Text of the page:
In our testing, the G Pro X Superlight proved great for twitchy games due to its lack of a cord, expanded area of PTFE feet and how easy it is to flick. It also boasts the same shape as the G Pro Wireless, which is handy for righties and lefties. However, while the G Pro Wireless lets you swap the position of its side buttons, those on the G Pro X Superlight are always left-flanked. This makes the G Pro Wireless a better option for lefties.
But with a high-end sensor that can climb to a DPI of 25,600, handle a speed of 400 IPS and has 40g acceleration, Logitech has built a mouse that boasts the specs and build of many premium FPS mice but without the cord.
More: Logitech G Pro X Superlight review
If you’re looking for the best wireless mouse, there’s a good chance you’re just sick of cables. The MSI Clutch GM41 Lightweight Wireless takes the cable-free game further by offering wireless charging via an included dock. By attaching via prongs, you can prop your mouse up to charge it similarly to how many charge their smartphone. And although some wireless charging mice can charge on a mouse pad, those mousepads typically cost over $100.(opens in new tab) The GM41 Lightweight Wireless’ charging pedestal is more wobbly than that of similar offerings, such as the Razer Basilisk Ultimate (also on this page), but it gets the job done, charging the MSI mouse in 90 minutes for up to 80 hours.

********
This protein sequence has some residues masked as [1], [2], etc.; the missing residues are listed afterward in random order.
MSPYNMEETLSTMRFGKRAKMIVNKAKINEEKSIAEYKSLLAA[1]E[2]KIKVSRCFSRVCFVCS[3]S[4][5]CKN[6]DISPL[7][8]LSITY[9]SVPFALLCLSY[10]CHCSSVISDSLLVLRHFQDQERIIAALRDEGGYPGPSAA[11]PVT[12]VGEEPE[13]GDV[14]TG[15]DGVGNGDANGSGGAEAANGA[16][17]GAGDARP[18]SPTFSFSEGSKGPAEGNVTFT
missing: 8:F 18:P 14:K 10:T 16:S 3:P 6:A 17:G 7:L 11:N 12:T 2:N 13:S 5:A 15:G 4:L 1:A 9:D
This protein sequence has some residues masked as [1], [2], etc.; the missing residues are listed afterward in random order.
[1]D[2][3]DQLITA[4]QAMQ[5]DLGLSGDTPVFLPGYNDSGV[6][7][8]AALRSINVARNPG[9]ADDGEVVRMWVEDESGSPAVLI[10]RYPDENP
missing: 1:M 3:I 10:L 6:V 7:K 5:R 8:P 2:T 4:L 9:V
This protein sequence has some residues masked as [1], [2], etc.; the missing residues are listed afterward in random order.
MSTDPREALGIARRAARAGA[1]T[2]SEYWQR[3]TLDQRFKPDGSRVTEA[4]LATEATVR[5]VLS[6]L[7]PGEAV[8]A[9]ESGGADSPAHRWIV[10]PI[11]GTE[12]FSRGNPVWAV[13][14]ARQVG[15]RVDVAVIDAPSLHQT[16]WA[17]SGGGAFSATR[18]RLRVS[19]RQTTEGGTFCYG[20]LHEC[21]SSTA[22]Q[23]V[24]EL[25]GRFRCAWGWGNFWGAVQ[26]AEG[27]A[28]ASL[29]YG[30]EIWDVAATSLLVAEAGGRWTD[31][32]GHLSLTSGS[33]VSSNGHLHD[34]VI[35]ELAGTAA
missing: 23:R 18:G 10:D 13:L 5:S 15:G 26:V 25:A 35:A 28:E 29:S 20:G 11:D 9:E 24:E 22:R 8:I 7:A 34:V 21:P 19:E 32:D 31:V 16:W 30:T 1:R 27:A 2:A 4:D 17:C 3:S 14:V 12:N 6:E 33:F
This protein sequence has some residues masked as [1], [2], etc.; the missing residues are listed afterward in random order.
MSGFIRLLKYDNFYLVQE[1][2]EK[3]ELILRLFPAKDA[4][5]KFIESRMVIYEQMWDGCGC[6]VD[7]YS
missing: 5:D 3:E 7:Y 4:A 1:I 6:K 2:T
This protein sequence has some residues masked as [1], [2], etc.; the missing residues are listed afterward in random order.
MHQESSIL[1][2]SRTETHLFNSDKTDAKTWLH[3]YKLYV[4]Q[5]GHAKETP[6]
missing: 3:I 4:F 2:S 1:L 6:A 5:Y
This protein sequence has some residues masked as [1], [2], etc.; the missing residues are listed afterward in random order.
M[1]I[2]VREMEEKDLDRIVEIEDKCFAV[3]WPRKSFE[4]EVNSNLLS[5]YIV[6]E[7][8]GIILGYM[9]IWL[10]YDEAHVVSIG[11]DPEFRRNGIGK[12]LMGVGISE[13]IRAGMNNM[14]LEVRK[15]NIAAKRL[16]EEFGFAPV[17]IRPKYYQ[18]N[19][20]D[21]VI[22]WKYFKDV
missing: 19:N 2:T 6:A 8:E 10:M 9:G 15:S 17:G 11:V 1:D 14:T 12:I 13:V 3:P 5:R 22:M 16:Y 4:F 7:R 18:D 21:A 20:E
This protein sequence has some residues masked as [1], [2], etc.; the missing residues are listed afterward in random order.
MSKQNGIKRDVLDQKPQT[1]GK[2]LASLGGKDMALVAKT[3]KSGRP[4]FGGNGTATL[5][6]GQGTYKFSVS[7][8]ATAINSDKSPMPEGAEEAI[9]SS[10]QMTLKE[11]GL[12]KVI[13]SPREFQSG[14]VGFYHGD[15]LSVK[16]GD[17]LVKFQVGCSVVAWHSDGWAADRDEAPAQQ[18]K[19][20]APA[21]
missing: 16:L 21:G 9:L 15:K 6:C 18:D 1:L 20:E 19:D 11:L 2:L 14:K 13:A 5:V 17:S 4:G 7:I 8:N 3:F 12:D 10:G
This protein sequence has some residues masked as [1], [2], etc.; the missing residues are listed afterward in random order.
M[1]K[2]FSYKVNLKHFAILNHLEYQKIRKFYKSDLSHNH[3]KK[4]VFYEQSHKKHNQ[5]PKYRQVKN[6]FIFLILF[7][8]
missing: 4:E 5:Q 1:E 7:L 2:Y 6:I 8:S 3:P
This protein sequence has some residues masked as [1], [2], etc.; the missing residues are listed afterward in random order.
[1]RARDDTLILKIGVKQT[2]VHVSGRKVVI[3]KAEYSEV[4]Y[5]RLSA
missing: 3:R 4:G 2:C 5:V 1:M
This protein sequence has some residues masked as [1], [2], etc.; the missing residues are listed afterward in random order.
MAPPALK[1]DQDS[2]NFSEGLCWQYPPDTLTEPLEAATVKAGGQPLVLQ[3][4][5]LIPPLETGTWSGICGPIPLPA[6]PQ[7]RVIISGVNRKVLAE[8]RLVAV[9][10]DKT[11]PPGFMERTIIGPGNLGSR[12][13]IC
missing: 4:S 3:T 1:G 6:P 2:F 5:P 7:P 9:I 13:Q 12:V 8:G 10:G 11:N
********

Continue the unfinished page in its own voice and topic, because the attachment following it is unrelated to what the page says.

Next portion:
MSI is also kind enough to include a braided cable if you want to charge or use the GM41 Lightweight Wireless the old-fashioned way. This pointer carries additional gaming-ready features, too, like a bounty of PTFE feet that made the mouse glide smoothly on the battlefield and a sensor that lets you set sensitivity as high as 20,000 DPI. You also get five programmable buttons, but the single RGB zone is limited in customization options.
Still, the GM41 Lightweight Wireless brings a lot of features for the price and, most importantly, has a comfortable design that allowed us to game for longer than usual.
More: MSI Clutch GM41 Lightweight Wireless review
You might not have heard of Redragon(opens in new tab) before, but we’re getting more and more acquainted with the Chinese company, which is also on our Best Wireless Keyboards page. The company’s affordable, well-built M686 Vampire Elite is currently just $40(opens in new tab) and carries many hallmarks of a premium wireless gaming mouse. That includes 8 buttons you can program, including with macros, and fast USB-C charging (Redragon claims just 5.5 hours to a full charge) via its 5.9-foot braided cable. If you’re a gamer whose budget tops out at $50, this may be the best wireless mouse for you.
In a rare move, Redragon included grooves for righties to rest their ring and pinky fingers on this mouse. Many mice neglect those digits, leaving them dragging on the mouse pad. The M686’s shape comfortably served my long hands, plus another person’s larger hands and also accommodates wide grips.
The M686 has soft, rubber side grips, and the rest of the chassis has a smooth, almost gel-like feel. It’s nice but can lack resistance, especially by the left and right click buttons. Meanwhile, the scroll wheel is tactile but still glides pretty smoothly and shows slight wobble, making precise scrolls hard. And you won’t get the same springy feel from the left and right click buttons that pricier wireless gaming mice offer.